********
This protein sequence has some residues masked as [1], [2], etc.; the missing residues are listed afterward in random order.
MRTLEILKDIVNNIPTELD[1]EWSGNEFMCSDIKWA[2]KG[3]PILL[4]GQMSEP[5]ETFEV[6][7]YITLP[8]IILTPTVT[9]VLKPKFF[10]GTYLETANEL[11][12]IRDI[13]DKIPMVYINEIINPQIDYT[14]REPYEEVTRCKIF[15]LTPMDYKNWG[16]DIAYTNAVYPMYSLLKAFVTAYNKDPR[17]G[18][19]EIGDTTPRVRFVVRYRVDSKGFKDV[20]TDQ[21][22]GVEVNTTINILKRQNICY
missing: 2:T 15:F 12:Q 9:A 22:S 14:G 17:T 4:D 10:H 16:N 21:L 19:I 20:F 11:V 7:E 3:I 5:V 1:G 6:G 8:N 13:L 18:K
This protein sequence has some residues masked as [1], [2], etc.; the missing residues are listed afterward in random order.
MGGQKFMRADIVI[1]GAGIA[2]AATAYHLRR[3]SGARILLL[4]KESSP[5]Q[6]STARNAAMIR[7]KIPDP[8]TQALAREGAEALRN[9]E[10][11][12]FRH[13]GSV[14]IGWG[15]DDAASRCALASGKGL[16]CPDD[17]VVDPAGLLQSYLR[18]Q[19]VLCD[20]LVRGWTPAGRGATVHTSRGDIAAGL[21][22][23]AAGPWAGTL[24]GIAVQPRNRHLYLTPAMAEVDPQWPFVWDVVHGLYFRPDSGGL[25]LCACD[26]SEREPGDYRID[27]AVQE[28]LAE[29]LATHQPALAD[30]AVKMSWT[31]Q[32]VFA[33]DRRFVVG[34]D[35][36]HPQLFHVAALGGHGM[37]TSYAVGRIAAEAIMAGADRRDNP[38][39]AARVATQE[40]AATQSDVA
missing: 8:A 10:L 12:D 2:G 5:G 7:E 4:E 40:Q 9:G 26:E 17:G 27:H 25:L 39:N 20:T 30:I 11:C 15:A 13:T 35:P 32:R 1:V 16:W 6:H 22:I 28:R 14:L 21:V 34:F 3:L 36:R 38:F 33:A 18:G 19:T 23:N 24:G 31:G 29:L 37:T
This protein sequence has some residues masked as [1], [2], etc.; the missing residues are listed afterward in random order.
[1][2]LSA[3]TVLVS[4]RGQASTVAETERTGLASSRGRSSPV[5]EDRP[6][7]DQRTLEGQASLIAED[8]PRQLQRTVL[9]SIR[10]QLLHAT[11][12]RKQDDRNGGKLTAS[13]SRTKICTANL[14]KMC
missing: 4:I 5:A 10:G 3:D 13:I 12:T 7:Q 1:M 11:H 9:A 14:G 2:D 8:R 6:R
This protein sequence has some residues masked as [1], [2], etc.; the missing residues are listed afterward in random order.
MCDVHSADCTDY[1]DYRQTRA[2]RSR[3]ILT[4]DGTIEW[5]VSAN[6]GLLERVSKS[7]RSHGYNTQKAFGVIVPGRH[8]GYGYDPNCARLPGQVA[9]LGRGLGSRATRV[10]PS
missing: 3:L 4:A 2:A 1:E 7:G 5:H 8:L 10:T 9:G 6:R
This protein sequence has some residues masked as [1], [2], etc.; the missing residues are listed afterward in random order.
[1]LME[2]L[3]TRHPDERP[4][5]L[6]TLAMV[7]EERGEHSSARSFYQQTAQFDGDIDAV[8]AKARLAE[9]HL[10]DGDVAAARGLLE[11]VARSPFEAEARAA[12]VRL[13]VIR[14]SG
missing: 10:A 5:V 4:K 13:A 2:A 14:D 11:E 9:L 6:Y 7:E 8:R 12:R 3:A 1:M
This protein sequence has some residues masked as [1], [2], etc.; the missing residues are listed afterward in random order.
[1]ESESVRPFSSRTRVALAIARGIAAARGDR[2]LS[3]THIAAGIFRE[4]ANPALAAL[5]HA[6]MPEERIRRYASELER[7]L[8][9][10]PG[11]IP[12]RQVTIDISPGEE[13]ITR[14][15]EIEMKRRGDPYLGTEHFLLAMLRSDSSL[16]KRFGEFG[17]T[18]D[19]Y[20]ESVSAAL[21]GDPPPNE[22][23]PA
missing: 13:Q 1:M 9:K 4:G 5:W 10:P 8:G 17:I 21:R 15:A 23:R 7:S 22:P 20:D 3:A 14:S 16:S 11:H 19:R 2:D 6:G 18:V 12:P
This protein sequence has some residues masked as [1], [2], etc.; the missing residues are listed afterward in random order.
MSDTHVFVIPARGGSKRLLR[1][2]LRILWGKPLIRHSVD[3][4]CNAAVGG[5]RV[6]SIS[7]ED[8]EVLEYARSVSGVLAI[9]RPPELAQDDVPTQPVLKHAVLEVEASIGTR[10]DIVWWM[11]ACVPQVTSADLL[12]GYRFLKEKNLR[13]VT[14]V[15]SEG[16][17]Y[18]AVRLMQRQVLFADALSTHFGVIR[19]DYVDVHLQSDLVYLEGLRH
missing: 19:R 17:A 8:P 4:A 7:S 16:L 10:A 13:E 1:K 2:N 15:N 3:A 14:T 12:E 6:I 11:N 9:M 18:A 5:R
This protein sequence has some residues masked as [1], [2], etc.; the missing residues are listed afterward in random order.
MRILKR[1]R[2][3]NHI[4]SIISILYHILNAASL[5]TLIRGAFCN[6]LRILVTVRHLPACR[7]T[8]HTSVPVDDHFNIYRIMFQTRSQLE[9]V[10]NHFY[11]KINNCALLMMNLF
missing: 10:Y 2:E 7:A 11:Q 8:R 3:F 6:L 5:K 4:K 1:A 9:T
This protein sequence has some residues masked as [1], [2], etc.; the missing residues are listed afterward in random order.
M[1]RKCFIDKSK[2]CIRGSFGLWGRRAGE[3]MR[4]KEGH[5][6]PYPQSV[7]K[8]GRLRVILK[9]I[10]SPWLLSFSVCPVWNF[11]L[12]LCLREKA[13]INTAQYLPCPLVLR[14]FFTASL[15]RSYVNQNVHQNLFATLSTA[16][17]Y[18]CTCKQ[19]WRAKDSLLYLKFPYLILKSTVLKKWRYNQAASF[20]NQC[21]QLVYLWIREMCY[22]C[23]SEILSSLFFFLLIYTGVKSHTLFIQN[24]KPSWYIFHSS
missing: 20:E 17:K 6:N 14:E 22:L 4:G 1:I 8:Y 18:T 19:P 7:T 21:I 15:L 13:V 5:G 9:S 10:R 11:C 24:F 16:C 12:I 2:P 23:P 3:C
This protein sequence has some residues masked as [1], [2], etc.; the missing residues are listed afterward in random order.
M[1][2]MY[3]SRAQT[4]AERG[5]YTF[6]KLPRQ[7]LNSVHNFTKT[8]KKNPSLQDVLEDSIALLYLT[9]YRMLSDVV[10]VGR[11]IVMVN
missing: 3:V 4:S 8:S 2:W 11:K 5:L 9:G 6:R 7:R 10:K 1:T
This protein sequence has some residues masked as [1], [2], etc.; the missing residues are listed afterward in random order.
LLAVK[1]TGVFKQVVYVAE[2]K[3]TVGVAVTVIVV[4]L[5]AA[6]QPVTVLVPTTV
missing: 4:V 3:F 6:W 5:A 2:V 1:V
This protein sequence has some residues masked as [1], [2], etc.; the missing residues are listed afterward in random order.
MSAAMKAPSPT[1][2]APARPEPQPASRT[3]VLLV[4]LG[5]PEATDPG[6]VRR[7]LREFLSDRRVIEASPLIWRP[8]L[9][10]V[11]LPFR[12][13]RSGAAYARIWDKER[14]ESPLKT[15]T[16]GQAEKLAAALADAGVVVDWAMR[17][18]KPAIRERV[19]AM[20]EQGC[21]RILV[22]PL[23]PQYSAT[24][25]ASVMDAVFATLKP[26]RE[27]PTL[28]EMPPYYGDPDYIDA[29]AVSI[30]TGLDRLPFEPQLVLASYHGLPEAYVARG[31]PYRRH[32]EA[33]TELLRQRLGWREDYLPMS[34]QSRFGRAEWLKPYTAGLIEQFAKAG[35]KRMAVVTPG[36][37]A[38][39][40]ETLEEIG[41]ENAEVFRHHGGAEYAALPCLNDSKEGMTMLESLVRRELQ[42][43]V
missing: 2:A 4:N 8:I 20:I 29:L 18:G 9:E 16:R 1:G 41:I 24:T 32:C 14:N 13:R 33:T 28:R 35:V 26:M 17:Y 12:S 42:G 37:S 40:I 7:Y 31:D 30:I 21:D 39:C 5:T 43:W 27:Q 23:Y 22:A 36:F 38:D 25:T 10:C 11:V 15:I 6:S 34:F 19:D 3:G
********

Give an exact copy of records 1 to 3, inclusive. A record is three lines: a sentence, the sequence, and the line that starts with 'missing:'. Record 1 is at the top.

This protein sequence has some residues masked as [1], [2], etc.; the missing residues are listed afterward in random order.
MRTLEILKDIVNNIPTELD[1]EWSGNEFMCSDIKWA[2]KG[3]PILL[4]GQMSEP[5]ETFEV[6][7]YITLP[8]IILTPTVT[9]VLKPKFF[10]GTYLETANEL[11][12]IRDI[13]DKIPMVYINEIINPQIDYT[14]REPYEEVTRCKIF[15]LTPMDYKNWG[16]DIAYTNAVYPMYSLLKAFVTAYNKDPR[17]G[18][19]EIGDTTPRVRFVVRYRVDSKGFKDV[20]TDQ[21][22]GVEVNTTINILKRQNICY
missing: 2:T 15:F 12:Q 9:A 22:S 14:G 17:T 4:D 10:H 16:N 21:L 19:I 20:F 11:V 7:E 3:I 5:V 1:G 6:G 8:N 13:L 18:K
This protein sequence has some residues masked as [1], [2], etc.; the missing residues are listed afterward in random order.
MGGQKFMRADIVI[1]GAGIA[2]AATAYHLRR[3]SGARILLL[4]KESSP[5]Q[6]STARNAAMIR[7]KIPDP[8]TQALAREGAEALRN[9]E[10][11][12]FRH[13]GSV[14]IGWG[15]DDAASRCALASGKGL[16]CPDD[17]VVDPAGLLQSYLR[18]Q[19]VLCD[20]LVRGWTPAGRGATVHTSRGDIAAGL[21][22][23]AAGPWAGTL[24]GIAVQPRNRHLYLTPAMAEVDPQWPFVWDVVHGLYFRPDSGGL[25]LCACD[26]SEREPGDYRID[27]AVQE[28]LAE[29]LATHQPALAD[30]AVKMSWT[31]Q[32]VFA[33]DRRFVVG[34]D[35][36]HPQLFHVAALGGHGM[37]TSYAVGRIAAEAIMAGADRRDNP[38][39]AARVATQE[40]AATQSDVA
missing: 8:A 10:L 12:D 2:G 5:G 7:E 4:E 40:Q 9:G 26:E 17:G 27:H 25:L 39:N 20:T 30:I 11:C 15:A 13:T 35:P 32:R 1:V 16:W 6:H 22:I 28:R 14:L 21:V 34:F 3:L 36:R 38:F 33:A 18:G 19:T 23:N 24:G 31:G 29:L 37:T
This protein sequence has some residues masked as [1], [2], etc.; the missing residues are listed afterward in random order.
[1][2]LSA[3]TVLVS[4]RGQASTVAETERTGLASSRGRSSPV[5]EDRP[6][7]DQRTLEGQASLIAED[8]PRQLQRTVL[9]SIR[10]QLLHAT[11][12]RKQDDRNGGKLTAS[13]SRTKICTANL[14]KMC
missing: 4:I 5:A 10:G 3:D 13:I 12:T 7:Q 1:M 11:H 9:A 14:G 2:D 8:R 6:R